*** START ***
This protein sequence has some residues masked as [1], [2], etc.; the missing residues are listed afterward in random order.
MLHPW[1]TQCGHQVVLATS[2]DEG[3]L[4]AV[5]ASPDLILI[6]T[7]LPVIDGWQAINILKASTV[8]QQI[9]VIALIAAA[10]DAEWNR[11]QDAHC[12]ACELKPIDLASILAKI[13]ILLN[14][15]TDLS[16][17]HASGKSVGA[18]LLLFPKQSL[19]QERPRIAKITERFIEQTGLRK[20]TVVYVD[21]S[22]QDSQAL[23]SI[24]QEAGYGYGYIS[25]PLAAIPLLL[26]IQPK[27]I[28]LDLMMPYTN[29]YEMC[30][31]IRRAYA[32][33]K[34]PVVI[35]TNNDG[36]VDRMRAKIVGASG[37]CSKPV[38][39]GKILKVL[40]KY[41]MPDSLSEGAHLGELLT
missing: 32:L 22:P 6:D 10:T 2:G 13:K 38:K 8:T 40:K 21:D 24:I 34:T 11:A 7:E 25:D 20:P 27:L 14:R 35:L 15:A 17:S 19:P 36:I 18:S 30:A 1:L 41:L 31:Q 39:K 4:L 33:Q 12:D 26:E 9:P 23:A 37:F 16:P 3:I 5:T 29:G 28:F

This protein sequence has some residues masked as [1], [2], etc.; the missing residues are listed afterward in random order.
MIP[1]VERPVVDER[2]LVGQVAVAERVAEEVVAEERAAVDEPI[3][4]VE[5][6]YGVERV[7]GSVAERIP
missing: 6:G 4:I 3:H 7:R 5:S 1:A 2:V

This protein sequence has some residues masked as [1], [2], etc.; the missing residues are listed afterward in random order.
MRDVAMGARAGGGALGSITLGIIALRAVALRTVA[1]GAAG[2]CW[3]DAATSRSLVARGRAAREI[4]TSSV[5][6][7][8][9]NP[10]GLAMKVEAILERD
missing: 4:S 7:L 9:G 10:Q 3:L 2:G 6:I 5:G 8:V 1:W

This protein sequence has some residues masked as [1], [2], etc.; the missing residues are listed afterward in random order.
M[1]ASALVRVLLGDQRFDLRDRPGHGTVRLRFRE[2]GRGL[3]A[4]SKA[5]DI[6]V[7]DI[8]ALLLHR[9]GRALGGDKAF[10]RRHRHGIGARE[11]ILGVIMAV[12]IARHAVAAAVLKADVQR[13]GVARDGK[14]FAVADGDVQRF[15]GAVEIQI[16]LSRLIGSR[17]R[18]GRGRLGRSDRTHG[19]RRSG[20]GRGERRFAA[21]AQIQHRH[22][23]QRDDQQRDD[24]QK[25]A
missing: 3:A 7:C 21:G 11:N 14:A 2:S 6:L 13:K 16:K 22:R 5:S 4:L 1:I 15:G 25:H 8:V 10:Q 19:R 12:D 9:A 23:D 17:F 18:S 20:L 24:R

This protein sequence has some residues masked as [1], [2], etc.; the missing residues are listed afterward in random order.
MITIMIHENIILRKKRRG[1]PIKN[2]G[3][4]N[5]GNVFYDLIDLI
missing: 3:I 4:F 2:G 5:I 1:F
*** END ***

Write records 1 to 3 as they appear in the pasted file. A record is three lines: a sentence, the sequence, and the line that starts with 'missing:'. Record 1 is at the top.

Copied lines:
This protein sequence has some residues masked as [1], [2], etc.; the missing residues are listed afterward in random order.
MLHPW[1]TQCGHQVVLATS[2]DEG[3]L[4]AV[5]ASPDLILI[6]T[7]LPVIDGWQAINILKASTV[8]QQI[9]VIALIAAA[10]DAEWNR[11]QDAHC[12]ACELKPIDLASILAKI[13]ILLN[14][15]TDLS[16][17]HASGKSVGA[18]LLLFPKQSL[19]QERPRIAKITERFIEQTGLRK[20]TVVYVD[21]S[22]QDSQAL[23]SI[24]QEAGYGYGYIS[25]PLAAIPLLL[26]IQPK[27]I[28]LDLMMPYTN[29]YEMC[30][31]IRRAYA[32][33]K[34]PVVI[35]TNNDG[36]VDRMRAKIVGASG[37]CSKPV[38][39]GKILKVL[40]KY[41]MPDSLSEGAHLGELLT
missing: 32:L 22:P 6:D 10:T 2:G 13:K 38:K 8:T 40:K 21:D 24:I 34:T 11:A 7:E 25:D 20:P 27:L 14:R 35:L 15:A 17:S 19:P 36:I 18:S 30:A 1:L 41:L 31:Q 39:K 4:L 33:Q 12:D 26:E 9:P 23:A 37:F 16:P 3:I 5:T 29:G 28:F

This protein sequence has some residues masked as [1], [2], etc.; the missing residues are listed afterward in random order.
MIP[1]VERPVVDER[2]LVGQVAVAERVAEEVVAEERAAVDEPI[3][4]VE[5][6]YGVERV[7]GSVAERIP
missing: 6:G 4:I 3:H 7:R 5:S 1:A 2:V

This protein sequence has some residues masked as [1], [2], etc.; the missing residues are listed afterward in random order.
MRDVAMGARAGGGALGSITLGIIALRAVALRTVA[1]GAAG[2]CW[3]DAATSRSLVARGRAAREI[4]TSSV[5][6][7][8][9]NP[10]GLAMKVEAILERD
missing: 4:S 7:L 9:G 10:Q 3:L 2:G 6:I 5:G 8:V 1:W